Saturday, November 26, 2011


We arrived mid November in San Carlos, Sonora, Mexico where our boat, Sea Lady, is stored on the hard. She was moved to the work yard and had the bottom sandblasted. Now they will patch the bad spots, which unfortunately involves removing the rudder, then float a coat of epoxy over the hull. That is followed by a coat of barrier paint and finally the bottom paint. As is true for many of our projects, it’s taking longer than we expected so we likely won’t get to La Paz, B.C.S. until the middle of December.

While here in San Carlos we are staying in our mini RV in the Totonaka RV park where we stayed last year. They provide full hook-ups and showers and restrooms, plus wifi. Each day RVers come in and leave. Many folk are Canadian headed further south. Some of their destinations are Tenacatita and Boca de La Laguna.

La playa, the beach, de la Bahia San Carlos which is just across the road is great for walking and hunting for beach glass, shells and rocks and for watching sea life. I saw dolphins just off the beach the other day.

Tuesday, December 14, 2010

Marina Seca and Marina San Carlos

Our boat, Sea Lady, had been stored at Marina Seca since we pulled out of the water in spring of 2007. We visited her once in fall of 2008 to check on the batteries. So it has been 3 1/2 years that we have done any work on her or had her in the water. Thus we spent 3 1/2 weeks working on her in the work yard while we stayed in our vintage mini RV. The major issue was that all of our batteries died and had to be replaced -- all 8 of them. This required a wait because it was over Thanksgiving weekend and a trip to Phoenix, and many boat dollars.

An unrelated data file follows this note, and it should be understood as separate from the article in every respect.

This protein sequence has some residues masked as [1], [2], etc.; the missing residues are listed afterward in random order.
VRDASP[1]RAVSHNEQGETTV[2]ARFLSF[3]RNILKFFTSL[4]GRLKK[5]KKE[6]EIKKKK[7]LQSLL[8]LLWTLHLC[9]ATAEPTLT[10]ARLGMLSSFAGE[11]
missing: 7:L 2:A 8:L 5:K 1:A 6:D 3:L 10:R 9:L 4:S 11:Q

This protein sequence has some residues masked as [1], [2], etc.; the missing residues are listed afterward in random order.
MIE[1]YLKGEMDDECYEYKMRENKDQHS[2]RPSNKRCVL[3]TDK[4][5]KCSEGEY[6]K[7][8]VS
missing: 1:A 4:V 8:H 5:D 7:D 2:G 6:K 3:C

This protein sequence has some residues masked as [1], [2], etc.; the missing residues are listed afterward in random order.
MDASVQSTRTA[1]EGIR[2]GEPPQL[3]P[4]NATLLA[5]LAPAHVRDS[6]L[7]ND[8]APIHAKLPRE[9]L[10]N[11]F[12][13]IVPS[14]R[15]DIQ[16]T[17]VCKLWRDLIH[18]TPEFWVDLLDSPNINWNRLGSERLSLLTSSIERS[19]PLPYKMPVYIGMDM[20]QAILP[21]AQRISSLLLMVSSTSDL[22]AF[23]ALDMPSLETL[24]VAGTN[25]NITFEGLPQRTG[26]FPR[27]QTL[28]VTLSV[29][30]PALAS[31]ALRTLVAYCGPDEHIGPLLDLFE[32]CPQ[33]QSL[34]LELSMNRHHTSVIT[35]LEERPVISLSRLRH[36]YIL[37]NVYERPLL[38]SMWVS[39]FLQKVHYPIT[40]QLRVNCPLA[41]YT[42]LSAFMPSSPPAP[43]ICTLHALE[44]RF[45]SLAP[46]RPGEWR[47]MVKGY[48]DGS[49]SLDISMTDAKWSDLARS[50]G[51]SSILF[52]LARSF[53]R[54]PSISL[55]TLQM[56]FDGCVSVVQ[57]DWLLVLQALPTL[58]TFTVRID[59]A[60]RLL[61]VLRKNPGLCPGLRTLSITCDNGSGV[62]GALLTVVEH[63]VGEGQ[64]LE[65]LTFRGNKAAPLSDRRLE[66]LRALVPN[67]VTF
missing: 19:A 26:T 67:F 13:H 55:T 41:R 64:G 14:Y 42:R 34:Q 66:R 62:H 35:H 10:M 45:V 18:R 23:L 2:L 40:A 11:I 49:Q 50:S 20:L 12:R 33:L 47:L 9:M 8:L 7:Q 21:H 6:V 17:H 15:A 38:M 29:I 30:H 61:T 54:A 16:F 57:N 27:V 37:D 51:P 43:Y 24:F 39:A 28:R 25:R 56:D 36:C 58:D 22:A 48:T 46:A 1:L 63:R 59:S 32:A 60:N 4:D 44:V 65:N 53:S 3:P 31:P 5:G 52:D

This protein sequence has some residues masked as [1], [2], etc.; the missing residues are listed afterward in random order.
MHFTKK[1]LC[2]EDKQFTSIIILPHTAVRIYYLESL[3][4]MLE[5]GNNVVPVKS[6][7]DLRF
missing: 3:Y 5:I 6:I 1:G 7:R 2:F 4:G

Sunday, December 05, 2010

Sailing season 2010-11

     We are so happy, we finally made it back to Mexico and our boat, Sea Lady. It’s been since Oct 2008 that we were in San Carlos to check on the boat and since April 2007 when it went on the hard after a season of sailing in the Sea of Cortez.
     This was our first trip with our very, very vintage mini motor home. It handles well and the engine runs just fine but the ride is very noisy, especially with windows down. We dubbed it ‘Land Lady’ as opposed to Sea Lady 2. We left home about 9 am got fuel and stopped at Les Schwab to check air in the tires on the way out of town. Two hours later and many dollars lighter we left with 6 new tires. We experienced wind and rain, but no snow on our drive south. Since we got such a late start we stopped at a rest stop in California to sleep, our very first time to sleep in the motor home, and woke at 4:30 when we realized the rain coming through the roof vent got our bed wet.
     We started off with a stop in San Francisco over Halloween to visit family and participate in Open Studio. Then down to Mt. View for a visit with Karen and Dan. Then off again taking two days to drive to Tucson, AZ sleeping in the motor home at another rest stop on our way to a real vacation at Ranch Vistoso.